[81 FR 34270, May 31, 2016]

Ocular Pattern Recorder

Page Type
Product Code
Definition
A diurnal pattern recorder system is a non-implantable, prescription device incorporating a telemetric sensor intended to detect changes in ocular dimension for monitoring diurnal patterns of IOP fluctuation.
Physical State
hydrophillic lens with active strain gauge. RF receiving antenna connected to a recorder to track data over time. unit also includes dedicated software package to review recorded device
Technical Method
The device is comprise of a hydrophilic, single use soft contact lens with a sensor and antenna embedded in it, allowing for continuous wireless recording of changes in ocular dimension. An external adhesive antenna worn around the eye is used to send power to, and receive measurement data, from the embedded system. The external adhesive antenna is connected to a pocket-size recorder worn by the patient during the recording session for up to 24 hours. At the end of the session, the data is transferred from the recorder to the computer of the healthcare professional for review using a dedicated software.
Target Area
cornea of the eye
Regulation Medical Specialty
Ophthalmic
Review Panel
Ophthalmic
Submission Type
510(K)
Device Classification
Class 2
Regulation Number
886.1925
GMP Exempt?
No
Summary Malfunction Reporting
Eligible
Implanted Device
No
Life-Sustain/Support Device
No
Third Party Review
Not Third Party Eligible

CFR § 886.1925 Diurnal pattern recorder system

§ 886.1925 Diurnal pattern recorder system.

(a) Identification. A diurnal pattern recorder system is a nonimplantable, prescription device incorporating a telemetric sensor to detect changes in ocular dimension for monitoring diurnal patterns of intraocular pressure (IOP) fluctuations.

(b) Classification. Class II (special controls). The special controls for this device are:

(1) Clinical performance data must demonstrate that the device and all of its components perform as intended under anticipated conditions of use. The following performance characteristics must be demonstrated:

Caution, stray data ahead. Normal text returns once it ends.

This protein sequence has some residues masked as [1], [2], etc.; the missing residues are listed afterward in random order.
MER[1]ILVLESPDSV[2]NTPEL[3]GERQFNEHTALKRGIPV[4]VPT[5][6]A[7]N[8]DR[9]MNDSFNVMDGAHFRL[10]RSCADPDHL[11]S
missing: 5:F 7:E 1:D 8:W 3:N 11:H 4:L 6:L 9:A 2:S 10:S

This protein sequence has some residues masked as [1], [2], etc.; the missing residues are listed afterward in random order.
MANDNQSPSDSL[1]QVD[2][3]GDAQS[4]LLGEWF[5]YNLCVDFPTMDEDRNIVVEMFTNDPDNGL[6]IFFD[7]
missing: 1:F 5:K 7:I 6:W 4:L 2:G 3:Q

(i) Ability of the device to detect diurnal changes.

(ii) Tolerability of the system at the corneoscleral interface in the intended use population.

(2) Nonclinical testing must validate measurements in an appropriate nonclinical testing model to ensure ability to detect changes in intraocular pressure.

(3) Patient-contacting components must be demonstrated to be biocompatible.

(4) Any component that is intended to contact the eye must be demonstrated to be sterile throughout its intended shelf life.

(5) Software verification, validation, and hazard analysis must be performed.

(6) Performance testing must demonstrate the electromagnetic compatibility and electromagnetic interference of the device.

(7) Performance testing must demonstrate electrical safety of the device.

(8) Labeling must include the following:

(i) Warning against activities and environments that may put the user at greater risk.

(ii) Specific instructions for the safe use of the device, which includes:

(A) Description of all device components and instructions for assembling the device;

(B) Explanations of all available programs and instructions for their use;

(C) Instructions and explanation of all user-interface components;

(D) Instructions on all safety features of the device; and

(E) Instructions for properly maintaining the device.

(iii) A summary of nonclinical testing information to describe EMC safety considerations.

(iv) A summary of safety information obtained from clinical testing.

(v) Patient labeling to convey information regarding appropriate use of device.

[81 FR 34270, May 31, 2016]